Wild Pollinator Count
If you love interesting insects at work, this is your chance to get amongst them and also help the cause of science and our environment. This annual event runs this year from the 13th to the 20th of November 2016, and is a wonderful community involvement project…..many eyes and minds at work to create a useful database of our helpful little pollinating insects. A healthy population of pollinators ensures a good crop of seeds to populate the next generation of bushland, as well as helping our food crops.
It is so simple to do, just watch any flowering plant for ten minutes sometime in the count week. Then you submit your observations on the pollinator insects you may see to The Wild Pollinator Count Project. Information on identifying insects and how to submit here >>>>>>
Event With Angus
The Royal Botanic Gardens Cranbourne great big Kangaroo Paw Celebration will be happening until the end of November. Come along and meet my newest tall kangaroo paw, ‘Landscape Violet’.
What to do in the garden- dead heading old flowers
Late spring is a nice time of year, before the heat of summer kicks in and the busy happenings of Christmas. It’s a good time to go for a quiet wander around the garden to see what finished flowers need pruning off, what shrubs need a bit of shaping, what plants are looking hungry and in need of a feed after spring flowering.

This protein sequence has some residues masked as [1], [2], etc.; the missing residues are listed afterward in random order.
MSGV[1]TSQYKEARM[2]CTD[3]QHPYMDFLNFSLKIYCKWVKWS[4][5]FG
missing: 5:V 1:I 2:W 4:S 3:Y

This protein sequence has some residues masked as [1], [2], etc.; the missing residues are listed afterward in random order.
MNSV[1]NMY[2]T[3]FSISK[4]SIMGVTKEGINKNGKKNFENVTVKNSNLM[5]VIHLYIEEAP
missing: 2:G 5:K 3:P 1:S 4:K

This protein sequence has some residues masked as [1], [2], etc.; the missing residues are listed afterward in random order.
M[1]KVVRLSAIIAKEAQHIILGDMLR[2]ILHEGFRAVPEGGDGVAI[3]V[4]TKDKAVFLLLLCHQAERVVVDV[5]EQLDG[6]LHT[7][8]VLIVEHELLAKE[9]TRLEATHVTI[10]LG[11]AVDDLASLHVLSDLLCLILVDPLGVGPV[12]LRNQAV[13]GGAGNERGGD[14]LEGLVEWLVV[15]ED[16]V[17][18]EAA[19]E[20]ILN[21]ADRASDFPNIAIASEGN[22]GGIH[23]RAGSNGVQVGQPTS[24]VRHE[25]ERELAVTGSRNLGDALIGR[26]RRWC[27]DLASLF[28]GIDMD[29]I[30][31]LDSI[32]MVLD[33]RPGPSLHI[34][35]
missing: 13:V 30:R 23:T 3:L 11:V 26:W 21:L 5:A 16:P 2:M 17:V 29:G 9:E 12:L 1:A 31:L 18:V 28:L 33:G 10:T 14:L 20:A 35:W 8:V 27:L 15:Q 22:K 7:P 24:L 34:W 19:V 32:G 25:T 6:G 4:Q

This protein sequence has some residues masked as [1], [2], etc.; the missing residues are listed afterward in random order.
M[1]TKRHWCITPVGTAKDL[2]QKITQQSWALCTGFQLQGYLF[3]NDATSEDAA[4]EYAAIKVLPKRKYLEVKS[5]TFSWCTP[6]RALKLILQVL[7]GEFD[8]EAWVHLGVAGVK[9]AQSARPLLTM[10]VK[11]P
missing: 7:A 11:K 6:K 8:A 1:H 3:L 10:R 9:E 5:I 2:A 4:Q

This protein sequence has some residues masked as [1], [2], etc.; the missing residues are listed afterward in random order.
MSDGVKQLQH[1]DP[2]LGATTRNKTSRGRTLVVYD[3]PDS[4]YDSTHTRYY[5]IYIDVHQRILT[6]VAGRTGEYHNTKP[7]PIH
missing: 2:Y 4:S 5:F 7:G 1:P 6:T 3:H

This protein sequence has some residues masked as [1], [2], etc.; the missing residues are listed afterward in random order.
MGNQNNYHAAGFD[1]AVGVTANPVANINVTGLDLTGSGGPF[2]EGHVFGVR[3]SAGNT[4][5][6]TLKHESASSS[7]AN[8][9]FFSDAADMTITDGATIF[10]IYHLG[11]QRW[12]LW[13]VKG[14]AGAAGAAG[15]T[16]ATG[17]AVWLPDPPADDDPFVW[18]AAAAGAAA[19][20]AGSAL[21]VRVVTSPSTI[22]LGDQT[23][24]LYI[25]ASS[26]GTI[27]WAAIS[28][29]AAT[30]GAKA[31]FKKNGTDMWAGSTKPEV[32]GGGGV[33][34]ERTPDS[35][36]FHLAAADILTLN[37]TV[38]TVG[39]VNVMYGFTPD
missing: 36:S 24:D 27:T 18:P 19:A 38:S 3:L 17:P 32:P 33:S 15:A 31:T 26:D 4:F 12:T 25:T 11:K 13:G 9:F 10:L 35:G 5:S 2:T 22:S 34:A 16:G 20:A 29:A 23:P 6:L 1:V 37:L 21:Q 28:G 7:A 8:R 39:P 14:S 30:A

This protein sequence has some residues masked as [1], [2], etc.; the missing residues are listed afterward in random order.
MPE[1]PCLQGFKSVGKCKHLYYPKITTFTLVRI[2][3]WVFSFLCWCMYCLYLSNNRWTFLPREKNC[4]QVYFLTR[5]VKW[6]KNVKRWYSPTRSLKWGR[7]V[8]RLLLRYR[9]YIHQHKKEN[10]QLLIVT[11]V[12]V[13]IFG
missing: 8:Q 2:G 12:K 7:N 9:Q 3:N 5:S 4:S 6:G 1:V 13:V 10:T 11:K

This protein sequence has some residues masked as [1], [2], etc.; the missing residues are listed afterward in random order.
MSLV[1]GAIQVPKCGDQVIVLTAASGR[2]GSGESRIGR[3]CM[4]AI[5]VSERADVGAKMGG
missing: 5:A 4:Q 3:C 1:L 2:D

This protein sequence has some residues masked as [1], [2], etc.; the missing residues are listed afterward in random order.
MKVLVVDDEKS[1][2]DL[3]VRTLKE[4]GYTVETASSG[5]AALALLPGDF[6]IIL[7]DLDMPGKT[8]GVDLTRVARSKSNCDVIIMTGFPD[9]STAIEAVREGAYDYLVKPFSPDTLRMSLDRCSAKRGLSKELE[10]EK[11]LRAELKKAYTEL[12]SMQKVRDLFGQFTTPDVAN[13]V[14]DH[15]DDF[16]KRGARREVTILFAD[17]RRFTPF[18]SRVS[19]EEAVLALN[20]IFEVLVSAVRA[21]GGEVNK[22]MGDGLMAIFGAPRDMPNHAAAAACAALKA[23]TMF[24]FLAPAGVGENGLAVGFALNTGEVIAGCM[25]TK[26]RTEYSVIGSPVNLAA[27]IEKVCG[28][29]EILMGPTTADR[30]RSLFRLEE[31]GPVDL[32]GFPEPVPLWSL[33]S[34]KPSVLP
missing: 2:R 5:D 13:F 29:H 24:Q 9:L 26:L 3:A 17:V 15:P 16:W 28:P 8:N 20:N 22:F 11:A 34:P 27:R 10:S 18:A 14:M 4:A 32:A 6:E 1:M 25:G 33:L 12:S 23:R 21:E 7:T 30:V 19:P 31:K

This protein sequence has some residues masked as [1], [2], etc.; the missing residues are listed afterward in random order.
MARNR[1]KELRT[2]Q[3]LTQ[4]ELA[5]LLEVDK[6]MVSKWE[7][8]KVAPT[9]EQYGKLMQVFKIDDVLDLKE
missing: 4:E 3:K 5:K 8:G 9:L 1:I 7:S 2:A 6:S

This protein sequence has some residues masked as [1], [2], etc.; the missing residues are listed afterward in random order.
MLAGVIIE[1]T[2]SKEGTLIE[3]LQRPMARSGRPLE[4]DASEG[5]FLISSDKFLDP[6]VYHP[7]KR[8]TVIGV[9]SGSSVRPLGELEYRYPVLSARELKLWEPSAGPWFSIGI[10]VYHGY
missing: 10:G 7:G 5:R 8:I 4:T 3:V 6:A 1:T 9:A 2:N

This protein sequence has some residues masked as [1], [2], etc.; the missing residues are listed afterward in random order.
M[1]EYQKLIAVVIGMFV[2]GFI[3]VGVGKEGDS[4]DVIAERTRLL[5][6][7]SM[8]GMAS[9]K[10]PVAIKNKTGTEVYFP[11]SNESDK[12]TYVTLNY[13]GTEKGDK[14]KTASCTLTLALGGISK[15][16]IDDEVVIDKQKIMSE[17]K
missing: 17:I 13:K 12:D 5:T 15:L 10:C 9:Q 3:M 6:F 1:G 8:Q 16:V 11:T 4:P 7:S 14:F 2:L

Beginner gardeners may hear the term dead heading, and wonder if it refers to something about zombies. Well, if you see zombies in your garden, you probably should go after them first. But in the absence of them, look for those browning old flowers that are hanging on to your plants after the spring flush- they make the garden look untidy and they also use the energy of a plant to make seeds, rather than to grow healthy foliage, root system, etc. So, out with your secateurs and get set to nip off anything that is past it’s use by date.
Dead heading finished flowers is a great opportunity to also shape a plant, so before you cut the flowers, stand back and look at your plant to see if a harder prune will help it to develop a nice shape. Once you have finished your plant sculpting, you can give the plant a boost with some fertiliser and a good watering, or my old favourite worm tea. But if there is going to be a heat wave that day, it’s best to leave fertiliser till the weather is a little bit cooler.
And speaking of Christmas, head to my shop for ideas for the gardener in your life. Or for yourself! December will see a couple of new things in the shop, and my next newsletter will have some good Australian Christmas inspiration.